Early one morning in late August, before the sun has inched over the horizon, thousands of people have already taken to the streets of the ancient city of Nashik in India. They walk alone or with families during a reprieve from the heavy rain. Some are barefoot. Women, clad in colorful saris, carry bags in their hands or on their heads. Young children grasp the hands of their grandparents. Everyone is heading in the same direction. They walk past shops and houses. Police dot the streets, some wearing surgical masks as a precaution against the latest H1N1 influenza outbreak.
The streets narrow and snake downward. A man tells his aging and frail mother, who is walking with the aid of a stick, “we’re almost there.” Her eyes light up and a smile creeps onto her lips as she sees hundreds of people bathing in the Godavari River, its green-brown water gently flowing through the middle of Nashik and around the ghats, the wide steps that form the river’s banks.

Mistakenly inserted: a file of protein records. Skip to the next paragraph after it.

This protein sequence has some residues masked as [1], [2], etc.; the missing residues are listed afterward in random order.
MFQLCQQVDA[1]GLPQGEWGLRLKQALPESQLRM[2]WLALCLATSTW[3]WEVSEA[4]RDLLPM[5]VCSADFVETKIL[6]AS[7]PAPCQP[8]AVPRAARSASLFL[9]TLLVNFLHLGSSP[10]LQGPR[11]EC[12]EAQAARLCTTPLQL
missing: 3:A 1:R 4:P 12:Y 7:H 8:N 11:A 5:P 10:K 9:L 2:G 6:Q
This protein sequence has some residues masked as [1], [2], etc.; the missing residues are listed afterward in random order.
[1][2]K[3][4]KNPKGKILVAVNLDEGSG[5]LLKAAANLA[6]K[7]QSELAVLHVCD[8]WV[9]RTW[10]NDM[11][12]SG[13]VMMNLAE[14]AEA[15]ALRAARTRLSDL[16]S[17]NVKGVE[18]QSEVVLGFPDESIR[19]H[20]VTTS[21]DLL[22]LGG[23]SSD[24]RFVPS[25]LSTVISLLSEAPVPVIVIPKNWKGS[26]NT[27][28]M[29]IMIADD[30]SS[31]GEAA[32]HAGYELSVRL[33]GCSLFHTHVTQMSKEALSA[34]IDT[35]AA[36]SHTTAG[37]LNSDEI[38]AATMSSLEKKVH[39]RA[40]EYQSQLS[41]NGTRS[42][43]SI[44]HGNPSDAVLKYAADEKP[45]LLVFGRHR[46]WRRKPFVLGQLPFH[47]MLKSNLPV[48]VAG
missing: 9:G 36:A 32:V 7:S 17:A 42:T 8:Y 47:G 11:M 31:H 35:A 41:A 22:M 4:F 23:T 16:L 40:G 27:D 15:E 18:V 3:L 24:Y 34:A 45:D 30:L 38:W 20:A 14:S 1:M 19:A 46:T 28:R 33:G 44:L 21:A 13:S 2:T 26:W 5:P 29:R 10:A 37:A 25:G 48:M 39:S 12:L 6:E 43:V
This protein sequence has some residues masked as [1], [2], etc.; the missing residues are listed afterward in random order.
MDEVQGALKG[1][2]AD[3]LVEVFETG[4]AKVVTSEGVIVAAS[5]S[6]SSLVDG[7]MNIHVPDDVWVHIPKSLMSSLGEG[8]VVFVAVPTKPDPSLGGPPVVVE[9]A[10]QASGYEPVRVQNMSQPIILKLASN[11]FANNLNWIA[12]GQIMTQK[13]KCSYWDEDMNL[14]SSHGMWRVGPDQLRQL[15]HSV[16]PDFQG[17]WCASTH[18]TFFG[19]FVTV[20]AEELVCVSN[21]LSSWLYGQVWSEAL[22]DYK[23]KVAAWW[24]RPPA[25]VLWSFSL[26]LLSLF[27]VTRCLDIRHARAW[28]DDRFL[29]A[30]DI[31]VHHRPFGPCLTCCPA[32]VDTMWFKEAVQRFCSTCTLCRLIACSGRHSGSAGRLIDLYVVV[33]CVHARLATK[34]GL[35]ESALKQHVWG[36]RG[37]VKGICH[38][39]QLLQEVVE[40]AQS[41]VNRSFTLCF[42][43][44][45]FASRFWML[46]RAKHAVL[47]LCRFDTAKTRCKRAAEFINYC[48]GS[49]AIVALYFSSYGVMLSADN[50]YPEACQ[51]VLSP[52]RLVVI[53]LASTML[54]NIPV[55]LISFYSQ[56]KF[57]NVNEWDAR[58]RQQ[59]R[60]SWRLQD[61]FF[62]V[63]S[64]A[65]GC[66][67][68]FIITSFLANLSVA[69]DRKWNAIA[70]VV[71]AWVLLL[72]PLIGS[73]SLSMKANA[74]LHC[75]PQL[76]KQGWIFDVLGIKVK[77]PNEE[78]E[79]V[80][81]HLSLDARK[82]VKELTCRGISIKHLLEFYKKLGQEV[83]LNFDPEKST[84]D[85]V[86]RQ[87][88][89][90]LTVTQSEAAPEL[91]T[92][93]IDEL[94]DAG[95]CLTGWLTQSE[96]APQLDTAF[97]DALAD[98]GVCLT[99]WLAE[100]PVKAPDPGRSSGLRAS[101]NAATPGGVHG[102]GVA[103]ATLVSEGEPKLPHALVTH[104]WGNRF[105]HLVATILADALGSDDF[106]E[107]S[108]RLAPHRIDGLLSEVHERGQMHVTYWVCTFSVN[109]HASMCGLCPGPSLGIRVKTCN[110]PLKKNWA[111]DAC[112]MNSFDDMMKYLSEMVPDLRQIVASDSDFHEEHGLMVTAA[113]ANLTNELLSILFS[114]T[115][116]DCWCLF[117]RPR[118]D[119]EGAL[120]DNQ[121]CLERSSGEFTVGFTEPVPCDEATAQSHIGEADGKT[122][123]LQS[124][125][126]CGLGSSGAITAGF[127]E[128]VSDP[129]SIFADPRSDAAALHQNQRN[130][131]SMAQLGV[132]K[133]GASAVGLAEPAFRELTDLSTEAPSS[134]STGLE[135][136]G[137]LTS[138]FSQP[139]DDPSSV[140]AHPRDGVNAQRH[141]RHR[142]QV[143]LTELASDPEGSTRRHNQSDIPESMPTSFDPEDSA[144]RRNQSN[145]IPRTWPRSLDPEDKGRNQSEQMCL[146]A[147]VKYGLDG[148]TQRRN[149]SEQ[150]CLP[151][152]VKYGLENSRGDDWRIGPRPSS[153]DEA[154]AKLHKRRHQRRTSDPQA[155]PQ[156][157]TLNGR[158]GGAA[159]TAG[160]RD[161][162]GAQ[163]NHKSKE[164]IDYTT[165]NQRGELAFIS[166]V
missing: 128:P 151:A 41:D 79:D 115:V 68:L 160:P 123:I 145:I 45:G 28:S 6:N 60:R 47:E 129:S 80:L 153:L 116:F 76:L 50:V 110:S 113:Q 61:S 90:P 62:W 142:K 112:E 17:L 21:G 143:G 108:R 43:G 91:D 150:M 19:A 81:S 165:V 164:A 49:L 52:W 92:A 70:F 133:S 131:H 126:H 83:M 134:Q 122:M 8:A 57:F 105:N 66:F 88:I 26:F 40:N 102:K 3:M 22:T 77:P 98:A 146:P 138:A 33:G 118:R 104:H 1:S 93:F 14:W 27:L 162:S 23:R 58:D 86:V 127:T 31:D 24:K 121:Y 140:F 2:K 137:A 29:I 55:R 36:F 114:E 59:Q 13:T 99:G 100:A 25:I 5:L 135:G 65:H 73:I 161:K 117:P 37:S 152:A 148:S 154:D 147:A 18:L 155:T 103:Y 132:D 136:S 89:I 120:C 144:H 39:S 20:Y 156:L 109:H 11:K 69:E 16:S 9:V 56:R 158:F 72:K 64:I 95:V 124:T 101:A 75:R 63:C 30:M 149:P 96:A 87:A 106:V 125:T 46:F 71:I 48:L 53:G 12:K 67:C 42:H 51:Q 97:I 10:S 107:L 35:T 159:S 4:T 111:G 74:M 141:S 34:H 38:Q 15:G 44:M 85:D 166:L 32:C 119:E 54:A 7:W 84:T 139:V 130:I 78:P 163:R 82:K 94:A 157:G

The old woman and her son join the bathing crowd. They dip into the waters once, twice, thrice, and then take water in their cupped hands and let it trickle back into the river as an offering to the gods and their ancestors. This was the first royal bath day of the Kumbh Mela, a Hindu festival held this summer in Nashik. Millions of Hindus attend the Kumbh Mela, a mass pilgrimage considered to be the largest gathering of people at one place in the world. Crowds swell to a peak on royal bath days, held on auspicious dates when the power and magnetism of the holy waters are believed to be amplified.
Nearby, in the same waters, people are washing their clothes and brushing their teeth. Still others are filling water in plastic cans to carry home. The river is more than a sacred destination—it is a source of drinking water, a laundry, and more.
The crowd of pilgrims descending on Nashik this year coincides with an outbreak of particularly virulent H1N1 influenza. So far Nashik has recorded 487 cases of H1N1, with 82 deaths—the highest in the district in the last five years. Across the country, the virus has affected thousands more, mutating and becoming even more dangerous than ever before.
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